Elections officials in Illinois said local authorities are doing their due diligence to keep Illinois’ voter rolls clean, but there may be mistakes from time to time.
Judicial Watch, a national government transparency group, said when it joined a lawsuit for voter roll access that there were 600,000 inactive registrants on Illinois voter rolls. They also claim 14 percent of Illinois’ 102 counties have more registered voters than citizens over 18.
While he couldn’t comment on any pending litigation, Illinois State Board of Elections spokesman Matt Dietrich said the state is part of a multi-state data exchange that helps keep voter rolls accurate.
“Keeping deceased people off your rolls, we assist them in that, we get lists every month so that they can keep that clean,” Dietrich said.
Meanwhile, with two million mail-in ballots being sent by local officials in 108 jurisdictions, some have errors on the ballot while others improperly reveal voter party affiliation.
In Bloomington, voters who already sent in their ballots weren’t being asked about certain judge retention. In Madison County, some voters got their mail-in ballots and it had their party affiliation publicly labeled.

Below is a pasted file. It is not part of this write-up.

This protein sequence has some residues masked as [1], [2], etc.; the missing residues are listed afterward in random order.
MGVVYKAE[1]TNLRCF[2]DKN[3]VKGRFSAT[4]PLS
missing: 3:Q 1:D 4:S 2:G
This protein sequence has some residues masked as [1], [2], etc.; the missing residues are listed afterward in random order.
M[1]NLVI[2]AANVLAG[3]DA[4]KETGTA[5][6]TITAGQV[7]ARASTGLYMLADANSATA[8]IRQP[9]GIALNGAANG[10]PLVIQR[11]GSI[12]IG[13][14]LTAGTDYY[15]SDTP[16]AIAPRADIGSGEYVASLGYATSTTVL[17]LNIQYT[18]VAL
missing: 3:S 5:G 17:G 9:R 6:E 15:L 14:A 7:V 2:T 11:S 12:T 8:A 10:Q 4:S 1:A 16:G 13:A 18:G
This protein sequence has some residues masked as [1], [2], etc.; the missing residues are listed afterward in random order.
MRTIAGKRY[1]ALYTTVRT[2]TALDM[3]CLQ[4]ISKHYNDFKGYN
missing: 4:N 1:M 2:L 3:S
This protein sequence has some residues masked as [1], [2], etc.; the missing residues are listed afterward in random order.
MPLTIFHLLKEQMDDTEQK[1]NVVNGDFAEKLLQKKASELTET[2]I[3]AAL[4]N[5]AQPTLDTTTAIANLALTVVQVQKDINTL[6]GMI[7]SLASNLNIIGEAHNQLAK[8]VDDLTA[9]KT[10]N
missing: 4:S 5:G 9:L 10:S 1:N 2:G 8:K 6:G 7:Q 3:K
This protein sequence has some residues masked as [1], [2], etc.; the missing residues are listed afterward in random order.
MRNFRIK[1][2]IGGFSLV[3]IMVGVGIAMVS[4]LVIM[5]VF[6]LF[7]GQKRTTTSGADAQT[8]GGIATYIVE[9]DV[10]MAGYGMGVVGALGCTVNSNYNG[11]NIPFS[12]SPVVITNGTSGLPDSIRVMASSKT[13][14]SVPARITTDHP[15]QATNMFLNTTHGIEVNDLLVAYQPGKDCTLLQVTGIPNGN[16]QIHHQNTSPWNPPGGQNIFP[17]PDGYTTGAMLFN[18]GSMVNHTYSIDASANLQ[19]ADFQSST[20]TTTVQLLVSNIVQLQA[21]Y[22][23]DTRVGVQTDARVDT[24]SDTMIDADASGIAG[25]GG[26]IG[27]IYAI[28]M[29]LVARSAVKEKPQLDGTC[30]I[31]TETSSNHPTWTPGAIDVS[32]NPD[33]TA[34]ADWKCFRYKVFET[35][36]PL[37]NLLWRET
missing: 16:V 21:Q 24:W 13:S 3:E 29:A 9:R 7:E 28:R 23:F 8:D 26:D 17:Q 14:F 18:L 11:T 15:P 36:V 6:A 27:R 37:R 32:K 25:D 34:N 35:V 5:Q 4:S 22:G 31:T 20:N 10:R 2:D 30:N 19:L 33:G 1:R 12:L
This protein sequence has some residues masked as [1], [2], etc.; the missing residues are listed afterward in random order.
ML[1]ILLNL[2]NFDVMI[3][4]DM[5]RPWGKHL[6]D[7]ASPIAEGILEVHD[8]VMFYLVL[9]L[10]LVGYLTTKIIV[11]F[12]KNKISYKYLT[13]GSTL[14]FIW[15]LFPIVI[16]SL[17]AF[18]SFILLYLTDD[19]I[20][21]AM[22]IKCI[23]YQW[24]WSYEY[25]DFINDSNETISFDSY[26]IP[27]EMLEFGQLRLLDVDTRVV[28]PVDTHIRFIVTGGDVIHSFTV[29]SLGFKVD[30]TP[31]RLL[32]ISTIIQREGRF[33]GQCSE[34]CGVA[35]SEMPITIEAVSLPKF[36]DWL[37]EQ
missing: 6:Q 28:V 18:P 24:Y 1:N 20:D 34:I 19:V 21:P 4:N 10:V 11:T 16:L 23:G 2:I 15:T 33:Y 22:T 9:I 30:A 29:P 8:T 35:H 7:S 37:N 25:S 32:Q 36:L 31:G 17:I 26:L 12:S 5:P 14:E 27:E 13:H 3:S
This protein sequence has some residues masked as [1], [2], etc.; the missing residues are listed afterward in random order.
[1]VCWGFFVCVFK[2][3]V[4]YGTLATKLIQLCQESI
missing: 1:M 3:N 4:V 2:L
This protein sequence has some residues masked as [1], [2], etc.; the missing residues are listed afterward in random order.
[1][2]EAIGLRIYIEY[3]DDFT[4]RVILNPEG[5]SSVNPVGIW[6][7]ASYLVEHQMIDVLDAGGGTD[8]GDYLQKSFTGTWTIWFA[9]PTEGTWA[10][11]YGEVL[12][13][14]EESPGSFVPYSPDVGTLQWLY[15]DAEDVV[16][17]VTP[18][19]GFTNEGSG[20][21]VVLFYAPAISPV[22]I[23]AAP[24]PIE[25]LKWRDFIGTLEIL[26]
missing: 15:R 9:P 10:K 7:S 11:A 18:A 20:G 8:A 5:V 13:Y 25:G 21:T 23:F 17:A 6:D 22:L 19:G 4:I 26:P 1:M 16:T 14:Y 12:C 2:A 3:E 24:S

Madison County Board member Chris Guy said he was alarmed that could lead to an election judge discriminating when processing ballots.
“For an honest and fair election the party of affiliation should not be on the outside label for everyone to see,” Guy said.
Guy later said the county clerk acknowledged the error and will redact the designation before returned ballots are processed.
“I appreciate [Clerk Debbie Ming-Mendoza’s] cooperation as this is very important because if we have any close election in our county this November, and I expect we will, the election will come down to absentee ballots,” Guy said.
Dietrich said such problems aren’t widespread, but is up to local authorities to correct.
“In Illinois, we have a bottom-up election system which does mean that the local elections authorities conduct the elections, so they have to fix those kinds of errors,” Dietrich said. “There are a lot of details that go into printing these ballots and the responsibility lies with the local elections authorities to do that.”
Dietrich said those who’ve requested a mail-in ballot should fill it out and send it in as soon as possible to ensure they’re counted.
Mail-in ballots received up to election day will be processed on election day, but totals from those votes won’t be logged until polls close the evening of Nov. 3. Mail-in ballots with postmarks no later than Nov. 3 will be accepted up to two weeks after. The election won’t be certified until early December.
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